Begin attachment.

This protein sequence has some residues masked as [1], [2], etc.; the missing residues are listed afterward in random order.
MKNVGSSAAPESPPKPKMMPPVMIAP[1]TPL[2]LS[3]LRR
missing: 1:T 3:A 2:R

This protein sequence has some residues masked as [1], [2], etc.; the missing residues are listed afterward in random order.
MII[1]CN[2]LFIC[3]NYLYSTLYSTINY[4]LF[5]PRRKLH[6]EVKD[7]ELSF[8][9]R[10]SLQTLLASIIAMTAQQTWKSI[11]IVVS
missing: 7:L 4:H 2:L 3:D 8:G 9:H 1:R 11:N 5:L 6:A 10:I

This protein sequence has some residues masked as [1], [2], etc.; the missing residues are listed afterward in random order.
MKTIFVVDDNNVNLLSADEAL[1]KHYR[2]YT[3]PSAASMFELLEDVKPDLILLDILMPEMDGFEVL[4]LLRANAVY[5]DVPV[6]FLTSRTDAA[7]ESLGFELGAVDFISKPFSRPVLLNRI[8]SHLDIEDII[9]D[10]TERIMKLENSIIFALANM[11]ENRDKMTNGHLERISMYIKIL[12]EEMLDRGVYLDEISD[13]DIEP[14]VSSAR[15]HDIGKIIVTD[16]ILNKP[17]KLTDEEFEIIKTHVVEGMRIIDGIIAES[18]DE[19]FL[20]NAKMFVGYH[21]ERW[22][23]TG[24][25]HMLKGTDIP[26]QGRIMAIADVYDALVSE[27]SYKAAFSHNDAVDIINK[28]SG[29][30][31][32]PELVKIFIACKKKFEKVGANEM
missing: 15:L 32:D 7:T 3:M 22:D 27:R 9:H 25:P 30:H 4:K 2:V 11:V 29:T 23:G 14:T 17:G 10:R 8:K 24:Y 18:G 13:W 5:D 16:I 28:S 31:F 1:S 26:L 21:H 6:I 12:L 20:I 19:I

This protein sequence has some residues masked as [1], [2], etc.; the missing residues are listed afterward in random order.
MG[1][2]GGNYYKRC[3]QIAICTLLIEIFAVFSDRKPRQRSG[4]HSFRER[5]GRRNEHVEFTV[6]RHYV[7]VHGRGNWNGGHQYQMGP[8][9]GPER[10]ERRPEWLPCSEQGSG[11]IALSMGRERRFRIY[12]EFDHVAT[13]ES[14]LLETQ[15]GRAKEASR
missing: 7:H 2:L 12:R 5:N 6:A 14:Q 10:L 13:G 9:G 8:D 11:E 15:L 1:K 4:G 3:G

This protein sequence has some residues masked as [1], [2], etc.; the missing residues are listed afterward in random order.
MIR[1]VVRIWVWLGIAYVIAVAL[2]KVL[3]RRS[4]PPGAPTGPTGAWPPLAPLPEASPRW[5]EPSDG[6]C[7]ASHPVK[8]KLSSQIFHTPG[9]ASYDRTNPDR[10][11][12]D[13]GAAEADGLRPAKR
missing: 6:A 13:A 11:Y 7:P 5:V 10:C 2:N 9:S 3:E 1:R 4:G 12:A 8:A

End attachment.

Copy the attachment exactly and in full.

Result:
This protein sequence has some residues masked as [1], [2], etc.; the missing residues are listed afterward in random order.
MKNVGSSAAPESPPKPKMMPPVMIAP[1]TPL[2]LS[3]LRR
missing: 1:T 3:A 2:R

This protein sequence has some residues masked as [1], [2], etc.; the missing residues are listed afterward in random order.
MII[1]CN[2]LFIC[3]NYLYSTLYSTINY[4]LF[5]PRRKLH[6]EVKD[7]ELSF[8][9]R[10]SLQTLLASIIAMTAQQTWKSI[11]IVVS
missing: 7:L 4:H 2:L 3:D 8:G 9:H 1:R 11:N 5:L 6:A 10:I

This protein sequence has some residues masked as [1], [2], etc.; the missing residues are listed afterward in random order.
MKTIFVVDDNNVNLLSADEAL[1]KHYR[2]YT[3]PSAASMFELLEDVKPDLILLDILMPEMDGFEVL[4]LLRANAVY[5]DVPV[6]FLTSRTDAA[7]ESLGFELGAVDFISKPFSRPVLLNRI[8]SHLDIEDII[9]D[10]TERIMKLENSIIFALANM[11]ENRDKMTNGHLERISMYIKIL[12]EEMLDRGVYLDEISD[13]DIEP[14]VSSAR[15]HDIGKIIVTD[16]ILNKP[17]KLTDEEFEIIKTHVVEGMRIIDGIIAES[18]DE[19]FL[20]NAKMFVGYH[21]ERW[22][23]TG[24][25]HMLKGTDIP[26]QGRIMAIADVYDALVSE[27]SYKAAFSHNDAVDIINK[28]SG[29][30][31][32]PELVKIFIACKKKFEKVGANEM
missing: 15:L 32:D 7:T 3:M 22:D 27:R 9:H 25:P 30:H 4:K 2:V 11:V 29:T 23:G 14:T 17:G 10:R 8:K 24:Y 18:G 13:W 5:D 16:I 28:S 31:F 1:S 26:L 21:H 6:I 12:L 20:I 19:I

This protein sequence has some residues masked as [1], [2], etc.; the missing residues are listed afterward in random order.
MG[1][2]GGNYYKRC[3]QIAICTLLIEIFAVFSDRKPRQRSG[4]HSFRER[5]GRRNEHVEFTV[6]RHYV[7]VHGRGNWNGGHQYQMGP[8][9]GPER[10]ERRPEWLPCSEQGSG[11]IALSMGRERRFRIY[12]EFDHVAT[13]ES[14]LLETQ[15]GRAKEASR
missing: 7:H 2:L 12:R 5:N 6:A 14:Q 10:L 13:G 9:G 8:D 11:E 15:L 1:K 4:G 3:G

This protein sequence has some residues masked as [1], [2], etc.; the missing residues are listed afterward in random order.
MIR[1]VVRIWVWLGIAYVIAVAL[2]KVL[3]RRS[4]PPGAPTGPTGAWPPLAPLPEASPRW[5]EPSDG[6]C[7]ASHPVK[8]KLSSQIFHTPG[9]ASYDRTNPDR[10][11][12]D[13]GAAEADGLRPAKR
missing: 6:A 13:A 11:Y 7:P 5:V 10:C 2:N 9:S 3:E 1:R 4:G 12:A 8:A